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Category:    Home > Reviews > Horror > Zombie > Night Of The Living Dead (1990/21st Century Pictures/Columbia/Sony/Twilight Time Limited Edition Blu-ray)

Night Of The Living Dead (1990/21st Century Pictures/Columbia/Sony/Twilight Time Limited Edition Blu-ray)


Picture: B-     Sound: B     Extras: B-     Film: C+



PLEASE NOTE:  This Blu-ray is limited to 3,000 copies and is usually available exclusively at the Screen Archives website, which can be reached at the link at the end of this review.  We included the link, but this title sold out immediately on pre-order, so this coverage is for those who might still want to put out the much higher prices the disc is going for now.

Before Hollywood and many others decided to go into permanent recycle mode, you could do a remake that respected the original and people might like it.  That happened with the Robert De Niro remake of Night & The City and definitely happened when Tom Savini decided to do a color remake of George Romero’s classic Night Of The Living Dead in 1990.  With Romero having said all he had to say with the genre by the time he finished Day Of The Dead (1985, reviewed on Blu-ray elsewhere on this site) and few zombie productions around, Savini and Romero decided to remake the classic in color with some fun variations.


With a decent cast, the film tells the same story as the 1968 original until the last reel and has its moments, but the results are sometimes mixed and I always thought it only worked so well, yet it still respected the original unlike the thousands of bad rip-offs since and especially recently.  Tony Todd takes over the role of the African American hero (leading to an interesting genre career since), but years after the Civil Rights movement ended, there still were not many such characters and the rollback Reagan 1980s stopped this, so his role and work here is still timely enough if not having the shock, surprise or edge the first time around.  Patricia Tallman becomes a somewhat more assertive Barbara, but the variations update her without making her fake and apply dynamics of Romero’s female characters in his Dead sequels here, which lead to the final reel being like said sequels.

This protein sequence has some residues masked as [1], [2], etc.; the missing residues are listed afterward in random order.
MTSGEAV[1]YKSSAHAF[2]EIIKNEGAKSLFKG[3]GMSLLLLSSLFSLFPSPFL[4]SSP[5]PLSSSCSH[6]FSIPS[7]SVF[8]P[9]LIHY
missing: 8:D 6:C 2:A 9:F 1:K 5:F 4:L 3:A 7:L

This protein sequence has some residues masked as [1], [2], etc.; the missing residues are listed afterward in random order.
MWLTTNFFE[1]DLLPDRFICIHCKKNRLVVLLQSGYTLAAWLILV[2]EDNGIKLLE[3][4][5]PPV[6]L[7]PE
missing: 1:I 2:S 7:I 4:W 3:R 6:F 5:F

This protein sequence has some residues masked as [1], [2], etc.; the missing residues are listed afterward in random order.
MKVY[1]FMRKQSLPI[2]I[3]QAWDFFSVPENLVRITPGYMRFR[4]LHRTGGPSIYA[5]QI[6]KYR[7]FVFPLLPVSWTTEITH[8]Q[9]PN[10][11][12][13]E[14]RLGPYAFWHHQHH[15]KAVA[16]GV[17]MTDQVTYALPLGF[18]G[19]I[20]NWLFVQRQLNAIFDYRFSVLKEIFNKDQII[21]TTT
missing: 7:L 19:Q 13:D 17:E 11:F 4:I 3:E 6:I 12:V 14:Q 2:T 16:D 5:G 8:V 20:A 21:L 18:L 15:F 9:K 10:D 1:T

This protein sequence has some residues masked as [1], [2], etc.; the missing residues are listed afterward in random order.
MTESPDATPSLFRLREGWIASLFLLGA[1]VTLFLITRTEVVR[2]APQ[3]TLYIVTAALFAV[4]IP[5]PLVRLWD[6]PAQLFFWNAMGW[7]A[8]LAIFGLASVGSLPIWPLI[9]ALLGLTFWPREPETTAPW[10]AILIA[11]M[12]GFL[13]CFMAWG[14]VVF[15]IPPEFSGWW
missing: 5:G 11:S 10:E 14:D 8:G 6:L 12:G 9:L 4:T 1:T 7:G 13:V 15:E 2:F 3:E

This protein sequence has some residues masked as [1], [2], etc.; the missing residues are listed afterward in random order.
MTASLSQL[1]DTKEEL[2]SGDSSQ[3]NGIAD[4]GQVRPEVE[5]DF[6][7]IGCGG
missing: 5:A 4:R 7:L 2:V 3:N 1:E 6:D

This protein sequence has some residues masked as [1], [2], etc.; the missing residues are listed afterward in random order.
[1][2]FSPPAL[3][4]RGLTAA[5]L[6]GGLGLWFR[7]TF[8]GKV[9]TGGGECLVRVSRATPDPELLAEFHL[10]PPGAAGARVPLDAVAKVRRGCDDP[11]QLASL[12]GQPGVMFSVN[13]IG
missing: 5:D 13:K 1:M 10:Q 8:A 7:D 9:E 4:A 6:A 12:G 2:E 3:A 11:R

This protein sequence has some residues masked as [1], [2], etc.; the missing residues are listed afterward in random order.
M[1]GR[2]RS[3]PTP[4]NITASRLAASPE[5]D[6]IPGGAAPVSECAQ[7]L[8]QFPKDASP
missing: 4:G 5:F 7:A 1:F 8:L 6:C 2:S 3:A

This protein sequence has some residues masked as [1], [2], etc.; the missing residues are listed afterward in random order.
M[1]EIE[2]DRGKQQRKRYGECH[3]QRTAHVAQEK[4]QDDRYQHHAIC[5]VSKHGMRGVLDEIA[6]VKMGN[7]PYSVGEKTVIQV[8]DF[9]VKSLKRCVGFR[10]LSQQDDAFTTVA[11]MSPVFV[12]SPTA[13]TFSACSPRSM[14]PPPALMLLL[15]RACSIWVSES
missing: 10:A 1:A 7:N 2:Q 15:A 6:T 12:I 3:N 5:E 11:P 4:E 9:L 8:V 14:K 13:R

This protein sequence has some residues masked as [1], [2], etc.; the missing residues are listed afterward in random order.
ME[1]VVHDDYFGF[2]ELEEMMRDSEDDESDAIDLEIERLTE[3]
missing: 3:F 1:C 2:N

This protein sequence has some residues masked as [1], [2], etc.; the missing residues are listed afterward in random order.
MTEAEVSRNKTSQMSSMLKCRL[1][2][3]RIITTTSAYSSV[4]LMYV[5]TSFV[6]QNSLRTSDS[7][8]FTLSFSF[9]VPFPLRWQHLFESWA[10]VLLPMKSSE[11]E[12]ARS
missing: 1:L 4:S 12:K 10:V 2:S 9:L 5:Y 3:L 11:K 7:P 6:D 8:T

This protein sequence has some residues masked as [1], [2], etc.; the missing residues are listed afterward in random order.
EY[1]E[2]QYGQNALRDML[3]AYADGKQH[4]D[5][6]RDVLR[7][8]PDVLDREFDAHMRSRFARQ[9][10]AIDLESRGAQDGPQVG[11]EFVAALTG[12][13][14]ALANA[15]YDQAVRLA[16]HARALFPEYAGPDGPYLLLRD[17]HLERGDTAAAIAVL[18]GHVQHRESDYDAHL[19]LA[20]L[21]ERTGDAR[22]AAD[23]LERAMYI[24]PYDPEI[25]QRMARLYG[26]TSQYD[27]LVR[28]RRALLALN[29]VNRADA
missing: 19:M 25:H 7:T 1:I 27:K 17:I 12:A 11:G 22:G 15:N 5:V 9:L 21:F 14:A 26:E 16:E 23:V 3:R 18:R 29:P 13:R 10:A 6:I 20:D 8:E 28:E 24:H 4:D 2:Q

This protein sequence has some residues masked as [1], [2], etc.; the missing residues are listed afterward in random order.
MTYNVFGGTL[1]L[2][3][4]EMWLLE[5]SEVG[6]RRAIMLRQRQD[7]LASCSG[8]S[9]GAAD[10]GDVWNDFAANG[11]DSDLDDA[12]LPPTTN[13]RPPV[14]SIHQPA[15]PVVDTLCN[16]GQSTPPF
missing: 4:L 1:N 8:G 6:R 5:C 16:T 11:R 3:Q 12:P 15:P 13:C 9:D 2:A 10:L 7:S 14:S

The film has been remade badly several times since and we expect more since the original is public domain, but this is still made in Pittsburgh and surrounding areas, is a pure Pittsburgh zombie product and will always have that over the lame imitators that we see issued almost weekly (and weakly at that) if not at least monthly.  Savini was really trying and his love of the original is here, even if the result does not offer much new.  It is a curio worth your time, apparent by selling out as fast as it did.



The big controversy with this release has actually been criticism of the HD master used for the 1080p 1.85 X 1 digital High Definition image transfer, which seems to have used a filter for at least part of the time and has fans fired up about the image being too dark.  As compared to the previous DVD and trailer here, there is some detail and depth missing at times and Video Black can be crushed as well as overdone, but this is not the first time we ran into this.